Decision No. 567-AT-A-2002
Decision is set aside - Federal Court of Appeal Decision (2006FCA 8)
October 23, 2002
File No. U3570/97-21
On November 19, 1997, Linda McKay-Panos filed with the Canadian Transportation Agency (hereinafter the Agency) the application set out in the title.
On December 12, 1997, Air Canada requested an extension until January 23, 1998 to file its answer to the application, and the Agency, by Decision No. LET-A-334-1997 dated December 16, 1997, granted Air Canada the requested extension.
On January 23, 1998, Air Canada filed its answer to the application, and on February 3, 1998, Ms. McKay-Panos filed her reply to the carrier's answer.
Further to these pleadings, the Agency initiated a series of consultations aimed at gathering additional information that would assist in its findings. These consultations are explained in Decision No. 646-AT-A-2001 dated December 12, 2001(hereinafter the Calgary Decision).
This application has raised for the first time before the Agency the question of whether obesity is a disability for the purposes of Part V of the Canada Transportation Act (hereinafter the CTA). To deal with this issue, the Agency held an oral hearing in Calgary from September 24 to 27 and October 1 to 3, 2001. Further to the hearing, the Agency issued the Calgary Decision on December 12, 2001. In that Decision, the Agency, after analyzing the expert evidence heard and tested during the hearing, concluded that obesity, per se, is not a disability for the purposes of Part V of the CTA but that there may be persons who are obese who may have a disability for the same purposes because of their obesity. The Agency also indicated that it would therefore proceed on a case-by-case basis to decide whether a person who is obese is also a person with a disability for the purposes of the accessible transportation provisions of the CTA.
In accordance with the Calgary Decision, the Agency decided to open pleadings to assess whether Ms. McKay-Panos has a disability. Ms. McKay-Panos filed her submission on this question on January 29, 2002. Air Canada filed its answer to Ms. McKay-Panos' submission on March 1, 2002 and Ms. McKay-Panos filed her reply to the carrier's answer on March 20, 2002.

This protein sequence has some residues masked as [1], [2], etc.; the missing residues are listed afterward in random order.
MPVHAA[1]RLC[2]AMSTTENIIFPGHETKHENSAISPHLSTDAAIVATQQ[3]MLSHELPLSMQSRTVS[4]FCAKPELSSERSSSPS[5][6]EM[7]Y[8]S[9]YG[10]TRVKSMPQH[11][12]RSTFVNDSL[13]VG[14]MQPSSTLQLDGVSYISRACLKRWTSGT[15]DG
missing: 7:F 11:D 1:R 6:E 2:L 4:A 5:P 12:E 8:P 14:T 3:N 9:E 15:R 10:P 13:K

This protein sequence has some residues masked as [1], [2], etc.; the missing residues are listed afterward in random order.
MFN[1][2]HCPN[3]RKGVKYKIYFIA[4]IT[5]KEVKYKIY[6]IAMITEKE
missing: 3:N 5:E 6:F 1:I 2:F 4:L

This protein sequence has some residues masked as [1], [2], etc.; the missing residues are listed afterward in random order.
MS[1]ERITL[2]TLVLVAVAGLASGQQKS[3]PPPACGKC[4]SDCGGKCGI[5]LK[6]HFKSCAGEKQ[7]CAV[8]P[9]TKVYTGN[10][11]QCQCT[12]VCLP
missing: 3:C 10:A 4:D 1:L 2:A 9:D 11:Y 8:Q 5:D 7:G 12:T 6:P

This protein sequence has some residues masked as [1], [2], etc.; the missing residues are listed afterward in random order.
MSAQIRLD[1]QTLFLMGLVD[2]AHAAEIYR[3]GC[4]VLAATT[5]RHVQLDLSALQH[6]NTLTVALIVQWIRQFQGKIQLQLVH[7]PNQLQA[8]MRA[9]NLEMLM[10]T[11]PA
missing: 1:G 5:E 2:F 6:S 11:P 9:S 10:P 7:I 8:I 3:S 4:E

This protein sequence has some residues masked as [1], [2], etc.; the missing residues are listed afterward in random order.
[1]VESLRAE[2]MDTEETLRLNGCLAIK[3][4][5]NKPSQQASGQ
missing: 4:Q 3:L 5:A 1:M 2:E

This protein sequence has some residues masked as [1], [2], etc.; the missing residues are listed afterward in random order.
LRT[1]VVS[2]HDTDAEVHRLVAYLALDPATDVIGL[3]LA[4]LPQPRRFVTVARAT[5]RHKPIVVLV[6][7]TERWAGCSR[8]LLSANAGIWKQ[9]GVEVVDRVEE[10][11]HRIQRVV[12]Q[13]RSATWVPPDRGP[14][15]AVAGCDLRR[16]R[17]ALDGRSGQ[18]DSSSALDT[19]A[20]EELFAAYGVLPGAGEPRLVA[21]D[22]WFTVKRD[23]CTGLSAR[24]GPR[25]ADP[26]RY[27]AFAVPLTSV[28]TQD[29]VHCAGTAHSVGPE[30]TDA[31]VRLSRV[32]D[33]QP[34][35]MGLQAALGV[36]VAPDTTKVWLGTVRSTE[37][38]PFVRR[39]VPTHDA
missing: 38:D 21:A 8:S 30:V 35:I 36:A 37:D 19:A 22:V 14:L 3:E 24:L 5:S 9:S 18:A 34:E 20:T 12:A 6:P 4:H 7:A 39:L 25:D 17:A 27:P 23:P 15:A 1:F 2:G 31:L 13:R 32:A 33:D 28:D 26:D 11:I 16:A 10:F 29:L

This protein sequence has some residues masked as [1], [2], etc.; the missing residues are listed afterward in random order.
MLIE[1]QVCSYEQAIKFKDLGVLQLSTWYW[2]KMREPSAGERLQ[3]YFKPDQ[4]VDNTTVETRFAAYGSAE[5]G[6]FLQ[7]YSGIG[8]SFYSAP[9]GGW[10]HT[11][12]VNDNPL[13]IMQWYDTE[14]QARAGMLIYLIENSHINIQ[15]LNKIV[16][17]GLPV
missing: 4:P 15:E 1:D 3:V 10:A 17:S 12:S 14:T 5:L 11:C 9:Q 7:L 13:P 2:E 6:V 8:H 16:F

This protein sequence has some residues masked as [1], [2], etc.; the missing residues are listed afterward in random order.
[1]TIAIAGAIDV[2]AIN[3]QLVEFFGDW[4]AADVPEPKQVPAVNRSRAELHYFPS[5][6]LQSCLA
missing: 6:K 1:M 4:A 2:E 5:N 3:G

Concurrently, on December 20, 2001, the Council of Canadians with Disabilities (hereinafter CCD) applied to intervene in the proceedings. The Agency advised both parties of CCD's request and invited them to file their comments with the Agency. Air Canada filed its comments on CCD's request on January 9, 2002. Ms. McKay-Panos did not file comments. In its Decision No. LET-AT-A-21-2002 dated January 23, 2002, the Agency refused to grant CCD intervener status.
The issue to be addressed is whether Ms. McKay-Panos has a disability for the purposes of Part V of the CTA.
POSITIONS OF THE PARTIES
Ms. McKay-Panos explains that on June 14, 1997, she contacted Air Canada to book a return ticket to travel between Calgary and Ottawa, leaving Calgary on August 21, 1997 and returning on August 24, 1997. Ms. McKay-Panos states that during the telephone conversation, she informed the Air Canada agent of her weight and size and asked whether the seats would accommodate her. She also offered to purchase two economy-class seats or one business-class seat. Ms. McKay-Panos submits that the carrier's agent told her that there was no need for her to purchase two seats as a bulkhead seat provides more room than any other economy-class seats. She adds that the Air Canada agent also confirmed that bulkhead seats are assigned to larger people.